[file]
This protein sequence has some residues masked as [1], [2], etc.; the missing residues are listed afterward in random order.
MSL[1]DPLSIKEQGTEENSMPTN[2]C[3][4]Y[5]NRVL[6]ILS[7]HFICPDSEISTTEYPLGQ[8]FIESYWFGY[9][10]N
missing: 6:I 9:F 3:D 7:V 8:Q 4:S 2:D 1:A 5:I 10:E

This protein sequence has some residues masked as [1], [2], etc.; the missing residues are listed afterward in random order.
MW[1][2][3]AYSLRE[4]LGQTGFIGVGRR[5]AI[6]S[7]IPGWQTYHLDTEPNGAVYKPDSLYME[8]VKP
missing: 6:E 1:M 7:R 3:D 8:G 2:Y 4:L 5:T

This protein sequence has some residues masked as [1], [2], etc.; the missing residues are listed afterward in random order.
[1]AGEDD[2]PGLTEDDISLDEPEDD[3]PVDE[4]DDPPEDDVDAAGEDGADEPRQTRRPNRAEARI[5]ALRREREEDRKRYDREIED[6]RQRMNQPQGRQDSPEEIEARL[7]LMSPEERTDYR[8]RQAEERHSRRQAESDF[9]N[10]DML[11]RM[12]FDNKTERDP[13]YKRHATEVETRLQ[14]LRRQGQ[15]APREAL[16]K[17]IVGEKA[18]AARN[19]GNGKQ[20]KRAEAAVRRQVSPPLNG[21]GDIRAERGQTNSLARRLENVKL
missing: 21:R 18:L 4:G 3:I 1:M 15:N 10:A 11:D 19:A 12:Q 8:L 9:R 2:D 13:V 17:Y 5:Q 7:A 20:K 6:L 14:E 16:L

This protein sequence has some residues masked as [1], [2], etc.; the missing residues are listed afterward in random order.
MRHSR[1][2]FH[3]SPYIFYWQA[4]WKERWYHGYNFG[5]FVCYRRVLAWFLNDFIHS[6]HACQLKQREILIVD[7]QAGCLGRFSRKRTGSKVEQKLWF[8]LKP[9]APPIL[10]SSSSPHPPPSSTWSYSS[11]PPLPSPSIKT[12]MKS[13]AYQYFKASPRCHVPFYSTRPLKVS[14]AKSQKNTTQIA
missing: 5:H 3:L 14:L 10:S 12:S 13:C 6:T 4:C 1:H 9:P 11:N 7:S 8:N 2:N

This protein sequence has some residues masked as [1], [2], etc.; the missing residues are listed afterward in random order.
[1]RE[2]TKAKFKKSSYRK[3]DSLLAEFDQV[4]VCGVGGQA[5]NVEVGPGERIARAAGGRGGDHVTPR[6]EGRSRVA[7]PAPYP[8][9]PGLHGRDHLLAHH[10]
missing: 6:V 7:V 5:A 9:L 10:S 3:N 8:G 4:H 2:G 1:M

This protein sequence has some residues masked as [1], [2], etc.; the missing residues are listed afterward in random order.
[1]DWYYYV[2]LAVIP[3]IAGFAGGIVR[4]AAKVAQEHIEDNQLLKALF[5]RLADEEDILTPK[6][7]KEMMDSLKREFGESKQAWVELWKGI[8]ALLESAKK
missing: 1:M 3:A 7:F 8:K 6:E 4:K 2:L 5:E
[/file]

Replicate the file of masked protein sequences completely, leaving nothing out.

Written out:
This protein sequence has some residues masked as [1], [2], etc.; the missing residues are listed afterward in random order.
MSL[1]DPLSIKEQGTEENSMPTN[2]C[3][4]Y[5]NRVL[6]ILS[7]HFICPDSEISTTEYPLGQ[8]FIESYWFGY[9][10]N
missing: 6:I 9:F 3:D 7:V 8:Q 4:S 2:D 1:A 5:I 10:E

This protein sequence has some residues masked as [1], [2], etc.; the missing residues are listed afterward in random order.
MW[1][2][3]AYSLRE[4]LGQTGFIGVGRR[5]AI[6]S[7]IPGWQTYHLDTEPNGAVYKPDSLYME[8]VKP
missing: 6:E 1:M 7:R 3:D 8:G 2:Y 4:L 5:T

This protein sequence has some residues masked as [1], [2], etc.; the missing residues are listed afterward in random order.
[1]AGEDD[2]PGLTEDDISLDEPEDD[3]PVDE[4]DDPPEDDVDAAGEDGADEPRQTRRPNRAEARI[5]ALRREREEDRKRYDREIED[6]RQRMNQPQGRQDSPEEIEARL[7]LMSPEERTDYR[8]RQAEERHSRRQAESDF[9]N[10]DML[11]RM[12]FDNKTERDP[13]YKRHATEVETRLQ[14]LRRQGQ[15]APREAL[16]K[17]IVGEKA[18]AARN[19]GNGKQ[20]KRAEAAVRRQVSPPLNG[21]GDIRAERGQTNSLARRLENVKL
missing: 21:R 18:L 4:G 3:I 1:M 15:N 10:A 11:D 19:A 12:Q 8:L 9:R 2:D 13:V 17:Y 5:Q 7:A 20:K 6:L 14:E 16:L

This protein sequence has some residues masked as [1], [2], etc.; the missing residues are listed afterward in random order.
MRHSR[1][2]FH[3]SPYIFYWQA[4]WKERWYHGYNFG[5]FVCYRRVLAWFLNDFIHS[6]HACQLKQREILIVD[7]QAGCLGRFSRKRTGSKVEQKLWF[8]LKP[9]APPIL[10]SSSSPHPPPSSTWSYSS[11]PPLPSPSIKT[12]MKS[13]AYQYFKASPRCHVPFYSTRPLKVS[14]AKSQKNTTQIA
missing: 5:H 3:L 14:L 10:S 12:S 13:C 6:T 4:C 1:H 9:P 11:N 7:S 8:N 2:N

This protein sequence has some residues masked as [1], [2], etc.; the missing residues are listed afterward in random order.
[1]RE[2]TKAKFKKSSYRK[3]DSLLAEFDQV[4]VCGVGGQA[5]NVEVGPGERIARAAGGRGGDHVTPR[6]EGRSRVA[7]PAPYP[8][9]PGLHGRDHLLAHH[10]
missing: 6:V 7:V 5:A 9:L 10:S 3:N 8:G 4:H 2:G 1:M

This protein sequence has some residues masked as [1], [2], etc.; the missing residues are listed afterward in random order.
[1]DWYYYV[2]LAVIP[3]IAGFAGGIVR[4]AAKVAQEHIEDNQLLKALF[5]RLADEEDILTPK[6][7]KEMMDSLKREFGESKQAWVELWKGI[8]ALLESAKK
missing: 1:M 3:A 7:F 8:K 6:E 4:K 2:L 5:E